Place chicken in a glass or ceramic dish.

Combine the marinade ingredients in a bowl. Pour marinade over chicken to coat well.

Cover with cling wrap and refrigerate for at least 2 hours.

Preheat boiler. Line a boiler pan with heavy foil. Place chicken on it and spoon over the marinade. Broil 6 inches from the heat source for 4 minutes. Turn over and broil for another 3 minutes or until the chicken has a trace of pink on the inside.

To serve, cut the chicken into a fan shape and garnish with snipped chives.

Cod with Honey and Soy Sauce
2 servings

This dish can be served with sautéed spinach, rice noodles, sushi rice or other varieties of rice.

2 center-cut cod fillets, skinned, 6-7 ounces each
Kosher salt
Freshly ground black pepper

Marinade:
1 tablespoon honey
1 1/2 tablespoons soy sauce (Kikkoman Lite)
1 tablespoon olive oil
1 tablespoon rice vinegar

Place the fish in a glass or ceramic dish. Salt and pepper it lightly.

Combine the marinade ingredients. Pour over the fish and coat well. Cover with cling wrap and refrigerate for about 4 hours, turning once.

Preheat the boiler. Line a broiler pan with heavy foil. Place the fish on it, and pour over the marinade. Broil 6 inches from the heat source for 5-6 minutes, on one side only, or until the fish has just changed color in the center.

Serve with the accumulated juices spooned over.

Pear-Peach Tart
10-12 servings

This is a light, attractive dessert suitable for most seasons, since these fruits are easily available. It is also easy to prepare—no rolling of dough is required.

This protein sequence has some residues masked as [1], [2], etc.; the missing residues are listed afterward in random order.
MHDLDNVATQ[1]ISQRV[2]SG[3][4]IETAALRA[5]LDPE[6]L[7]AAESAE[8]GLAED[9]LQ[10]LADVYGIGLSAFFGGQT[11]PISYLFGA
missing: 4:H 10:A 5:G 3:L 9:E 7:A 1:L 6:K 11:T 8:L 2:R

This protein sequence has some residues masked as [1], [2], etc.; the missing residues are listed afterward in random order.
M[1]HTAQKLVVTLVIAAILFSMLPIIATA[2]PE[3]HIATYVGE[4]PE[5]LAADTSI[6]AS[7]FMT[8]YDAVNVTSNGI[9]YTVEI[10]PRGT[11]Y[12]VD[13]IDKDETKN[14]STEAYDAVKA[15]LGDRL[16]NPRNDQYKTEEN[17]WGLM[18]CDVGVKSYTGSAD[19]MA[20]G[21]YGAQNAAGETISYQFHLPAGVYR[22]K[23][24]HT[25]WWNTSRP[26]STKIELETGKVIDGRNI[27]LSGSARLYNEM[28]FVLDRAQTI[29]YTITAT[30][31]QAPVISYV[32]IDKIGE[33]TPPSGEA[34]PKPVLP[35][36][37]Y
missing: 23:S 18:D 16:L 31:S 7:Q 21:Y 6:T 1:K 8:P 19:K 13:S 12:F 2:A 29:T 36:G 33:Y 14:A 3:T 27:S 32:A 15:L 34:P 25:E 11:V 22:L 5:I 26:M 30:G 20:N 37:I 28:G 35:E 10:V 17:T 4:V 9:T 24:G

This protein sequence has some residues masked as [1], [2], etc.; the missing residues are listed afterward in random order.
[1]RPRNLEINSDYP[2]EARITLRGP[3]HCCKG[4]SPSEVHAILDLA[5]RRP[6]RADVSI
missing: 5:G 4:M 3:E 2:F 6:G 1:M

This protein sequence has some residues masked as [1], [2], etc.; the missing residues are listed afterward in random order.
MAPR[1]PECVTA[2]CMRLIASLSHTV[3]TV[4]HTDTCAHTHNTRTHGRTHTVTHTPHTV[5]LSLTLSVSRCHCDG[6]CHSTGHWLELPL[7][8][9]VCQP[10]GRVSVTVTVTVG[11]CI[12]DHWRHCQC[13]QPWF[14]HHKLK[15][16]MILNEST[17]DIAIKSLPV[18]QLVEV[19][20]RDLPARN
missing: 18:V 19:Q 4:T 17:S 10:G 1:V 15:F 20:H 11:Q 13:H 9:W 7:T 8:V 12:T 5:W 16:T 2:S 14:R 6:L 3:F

4 semi-ripe Bosc pears/peaches
1 tablespoon lemon juice
8 tablespoons unsalted margarine, at room temperature
1/2 cup sugar, plus 2 tablespoons
2 eggs, at room temperature
1 teaspoon baking powder
1 teaspoon vanilla extract
1 cup unbleached flour
1 teaspoon cinnamon powder

Preheat oven to 350°.

Grease the sides and bottom of a 10-inch springform pan. Dust with flour (Wondra), then invert the pan to shake out excess.

Peel, quarter and core pears/peaches. Cut each quarter into 2 slices. Combine fruit with lemon juice and set aside.

Cream margarine and 1/2 cup sugar using the balloon whisk of a mixer. Mix at medium speed for about 5 minutes until light and fluffy. Add one egg at a time, whisking after each addition. Add baking powder and vanilla extract. Fold in flour with a rubber spatula until all the ingredients are combined.

Spread dough evenly with a spatula over the bottom of the pan. Arrange fruits tightly, with rounded side up over dough. Combine 2 tablespoons sugar and cinnamon, and sprinkle over the top. Bake for 50-60 minutes or until a toothpick inserted in the center comes out dry.

Serve warm or at room temperature with ice cream or sorbet.

Note:
To peel peaches, drop them into boiling water. Remove immediately from water and peel.

Helen Nash is the author of Kosher Cuisine (New Jersey, 1995) and Helen Nash’s Kosher Kitchen (New Jersey, 2000). She lives in New York City.

This article was featured in Jewish Action Fall 2007.